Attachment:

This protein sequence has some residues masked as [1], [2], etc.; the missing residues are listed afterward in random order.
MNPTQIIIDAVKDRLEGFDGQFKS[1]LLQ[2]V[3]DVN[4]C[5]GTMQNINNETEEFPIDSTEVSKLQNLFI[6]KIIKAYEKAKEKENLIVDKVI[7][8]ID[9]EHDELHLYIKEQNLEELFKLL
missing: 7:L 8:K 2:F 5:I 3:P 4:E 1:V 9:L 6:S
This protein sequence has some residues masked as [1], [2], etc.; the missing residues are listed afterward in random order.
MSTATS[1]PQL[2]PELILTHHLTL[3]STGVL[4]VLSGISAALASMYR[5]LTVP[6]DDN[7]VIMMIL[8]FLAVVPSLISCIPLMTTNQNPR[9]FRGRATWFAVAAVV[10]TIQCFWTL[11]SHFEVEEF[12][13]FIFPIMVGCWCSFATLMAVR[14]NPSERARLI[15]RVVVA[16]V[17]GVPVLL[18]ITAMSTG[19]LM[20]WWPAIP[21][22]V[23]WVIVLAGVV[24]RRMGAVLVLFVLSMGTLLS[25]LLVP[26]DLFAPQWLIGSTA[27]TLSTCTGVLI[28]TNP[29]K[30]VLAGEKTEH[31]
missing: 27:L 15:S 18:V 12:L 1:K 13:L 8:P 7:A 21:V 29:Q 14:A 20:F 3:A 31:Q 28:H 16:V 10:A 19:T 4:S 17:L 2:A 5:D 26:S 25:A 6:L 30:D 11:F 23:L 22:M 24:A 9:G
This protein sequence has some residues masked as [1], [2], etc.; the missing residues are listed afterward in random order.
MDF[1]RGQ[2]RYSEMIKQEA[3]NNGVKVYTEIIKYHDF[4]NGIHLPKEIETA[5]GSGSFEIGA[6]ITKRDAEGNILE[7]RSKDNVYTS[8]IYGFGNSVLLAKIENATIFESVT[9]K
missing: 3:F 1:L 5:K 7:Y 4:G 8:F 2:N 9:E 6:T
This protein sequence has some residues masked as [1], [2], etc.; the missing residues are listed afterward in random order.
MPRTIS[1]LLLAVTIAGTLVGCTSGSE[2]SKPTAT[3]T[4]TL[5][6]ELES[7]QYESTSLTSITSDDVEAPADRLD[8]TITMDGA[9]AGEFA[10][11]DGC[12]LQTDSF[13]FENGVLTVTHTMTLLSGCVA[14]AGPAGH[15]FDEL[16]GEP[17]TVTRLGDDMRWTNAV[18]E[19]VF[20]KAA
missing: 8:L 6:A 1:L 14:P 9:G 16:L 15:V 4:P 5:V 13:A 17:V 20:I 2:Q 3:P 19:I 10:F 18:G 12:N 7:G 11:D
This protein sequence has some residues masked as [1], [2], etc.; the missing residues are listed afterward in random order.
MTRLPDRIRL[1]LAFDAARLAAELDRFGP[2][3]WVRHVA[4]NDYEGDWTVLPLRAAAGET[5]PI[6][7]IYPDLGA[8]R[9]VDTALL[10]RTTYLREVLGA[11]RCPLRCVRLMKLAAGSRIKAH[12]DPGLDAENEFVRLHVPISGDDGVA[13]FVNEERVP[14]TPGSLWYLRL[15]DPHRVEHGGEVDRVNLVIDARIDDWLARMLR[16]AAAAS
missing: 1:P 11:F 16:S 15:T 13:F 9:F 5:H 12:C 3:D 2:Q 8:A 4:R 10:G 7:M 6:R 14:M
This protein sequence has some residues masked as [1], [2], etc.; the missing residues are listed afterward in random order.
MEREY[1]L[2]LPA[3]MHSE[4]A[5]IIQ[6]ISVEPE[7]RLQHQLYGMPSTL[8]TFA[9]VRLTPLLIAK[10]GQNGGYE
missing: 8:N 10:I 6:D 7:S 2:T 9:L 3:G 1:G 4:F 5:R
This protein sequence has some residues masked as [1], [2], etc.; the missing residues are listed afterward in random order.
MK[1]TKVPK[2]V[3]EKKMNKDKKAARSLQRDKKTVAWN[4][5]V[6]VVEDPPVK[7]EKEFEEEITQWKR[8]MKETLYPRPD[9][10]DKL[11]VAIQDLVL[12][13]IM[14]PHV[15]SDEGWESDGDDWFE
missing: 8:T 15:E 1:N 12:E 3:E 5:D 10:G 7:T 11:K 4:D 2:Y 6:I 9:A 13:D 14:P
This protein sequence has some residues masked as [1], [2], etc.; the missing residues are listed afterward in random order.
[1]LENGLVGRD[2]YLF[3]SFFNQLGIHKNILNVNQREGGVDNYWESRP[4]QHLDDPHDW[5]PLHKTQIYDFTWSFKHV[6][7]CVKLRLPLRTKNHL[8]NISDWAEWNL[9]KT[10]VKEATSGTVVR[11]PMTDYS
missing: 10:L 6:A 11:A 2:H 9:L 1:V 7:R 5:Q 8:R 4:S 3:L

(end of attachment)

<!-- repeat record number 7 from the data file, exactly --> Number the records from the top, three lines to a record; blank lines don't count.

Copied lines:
This protein sequence has some residues masked as [1], [2], etc.; the missing residues are listed afterward in random order.
MK[1]TKVPK[2]V[3]EKKMNKDKKAARSLQRDKKTVAWN[4][5]V[6]VVEDPPVK[7]EKEFEEEITQWKR[8]MKETLYPRPD[9][10]DKL[11]VAIQDLVL[12][13]IM[14]PHV[15]SDEGWESDGDDWFE
missing: 8:T 15:E 1:N 12:E 3:E 5:D 10:G 7:T 11:K 4:D 2:Y 6:I 9:A 13:D 14:P